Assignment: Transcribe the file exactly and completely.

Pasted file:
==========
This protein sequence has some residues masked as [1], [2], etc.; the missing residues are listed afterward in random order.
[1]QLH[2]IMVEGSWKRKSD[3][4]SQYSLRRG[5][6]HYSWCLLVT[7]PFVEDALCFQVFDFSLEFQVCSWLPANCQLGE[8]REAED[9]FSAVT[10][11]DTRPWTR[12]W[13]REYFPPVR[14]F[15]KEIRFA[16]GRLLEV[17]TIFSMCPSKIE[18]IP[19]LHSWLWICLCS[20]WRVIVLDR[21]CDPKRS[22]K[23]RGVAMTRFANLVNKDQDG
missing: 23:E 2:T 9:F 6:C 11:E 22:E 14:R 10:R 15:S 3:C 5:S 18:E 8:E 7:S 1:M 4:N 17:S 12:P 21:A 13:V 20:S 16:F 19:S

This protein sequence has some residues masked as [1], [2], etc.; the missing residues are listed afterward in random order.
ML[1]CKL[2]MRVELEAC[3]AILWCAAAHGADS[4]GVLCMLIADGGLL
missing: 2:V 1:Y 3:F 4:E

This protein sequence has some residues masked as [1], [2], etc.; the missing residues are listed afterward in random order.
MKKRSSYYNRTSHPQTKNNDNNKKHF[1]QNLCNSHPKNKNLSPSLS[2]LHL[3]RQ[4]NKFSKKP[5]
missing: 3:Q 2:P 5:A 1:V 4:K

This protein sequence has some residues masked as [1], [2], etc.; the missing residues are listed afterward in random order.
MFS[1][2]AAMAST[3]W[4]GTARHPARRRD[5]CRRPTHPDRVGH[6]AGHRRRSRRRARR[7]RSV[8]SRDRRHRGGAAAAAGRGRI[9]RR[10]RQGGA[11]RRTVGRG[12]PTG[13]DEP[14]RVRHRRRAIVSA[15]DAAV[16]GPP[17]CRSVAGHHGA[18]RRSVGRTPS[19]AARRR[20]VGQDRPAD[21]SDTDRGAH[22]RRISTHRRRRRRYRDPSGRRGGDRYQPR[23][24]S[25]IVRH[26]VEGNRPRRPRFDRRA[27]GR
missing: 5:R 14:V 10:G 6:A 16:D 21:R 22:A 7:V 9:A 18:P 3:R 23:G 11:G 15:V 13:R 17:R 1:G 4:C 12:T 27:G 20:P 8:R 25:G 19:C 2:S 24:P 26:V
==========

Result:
This protein sequence has some residues masked as [1], [2], etc.; the missing residues are listed afterward in random order.
[1]QLH[2]IMVEGSWKRKSD[3][4]SQYSLRRG[5][6]HYSWCLLVT[7]PFVEDALCFQVFDFSLEFQVCSWLPANCQLGE[8]REAED[9]FSAVT[10][11]DTRPWTR[12]W[13]REYFPPVR[14]F[15]KEIRFA[16]GRLLEV[17]TIFSMCPSKIE[18]IP[19]LHSWLWICLCS[20]WRVIVLDR[21]CDPKRS[22]K[23]RGVAMTRFANLVNKDQDG
missing: 23:E 2:T 9:F 6:C 11:E 22:E 14:R 10:R 15:S 3:C 5:S 18:E 8:E 7:S 1:M 4:N 17:S 12:P 21:A 13:V 20:S 16:F 19:S

This protein sequence has some residues masked as [1], [2], etc.; the missing residues are listed afterward in random order.
ML[1]CKL[2]MRVELEAC[3]AILWCAAAHGADS[4]GVLCMLIADGGLL
missing: 2:V 1:Y 3:F 4:E

This protein sequence has some residues masked as [1], [2], etc.; the missing residues are listed afterward in random order.
MKKRSSYYNRTSHPQTKNNDNNKKHF[1]QNLCNSHPKNKNLSPSLS[2]LHL[3]RQ[4]NKFSKKP[5]
missing: 3:Q 2:P 5:A 1:V 4:K

This protein sequence has some residues masked as [1], [2], etc.; the missing residues are listed afterward in random order.
MFS[1][2]AAMAST[3]W[4]GTARHPARRRD[5]CRRPTHPDRVGH[6]AGHRRRSRRRARR[7]RSV[8]SRDRRHRGGAAAAAGRGRI[9]RR[10]RQGGA[11]RRTVGRG[12]PTG[13]DEP[14]RVRHRRRAIVSA[15]DAAV[16]GPP[17]CRSVAGHHGA[18]RRSVGRTPS[19]AARRR[20]VGQDRPAD[21]SDTDRGAH[22]RRISTHRRRRRRYRDPSGRRGGDRYQPR[23][24]S[25]IVRH[26]VEGNRPRRPRFDRRA[27]GR
missing: 5:R 14:V 10:G 6:A 16:D 21:R 22:A 7:V 9:A 18:P 3:R 23:G 11:G 15:V 13:R 17:R 1:G 4:C 12:T 27:G 20:P 8:R 25:G 19:C 2:S 24:P 26:V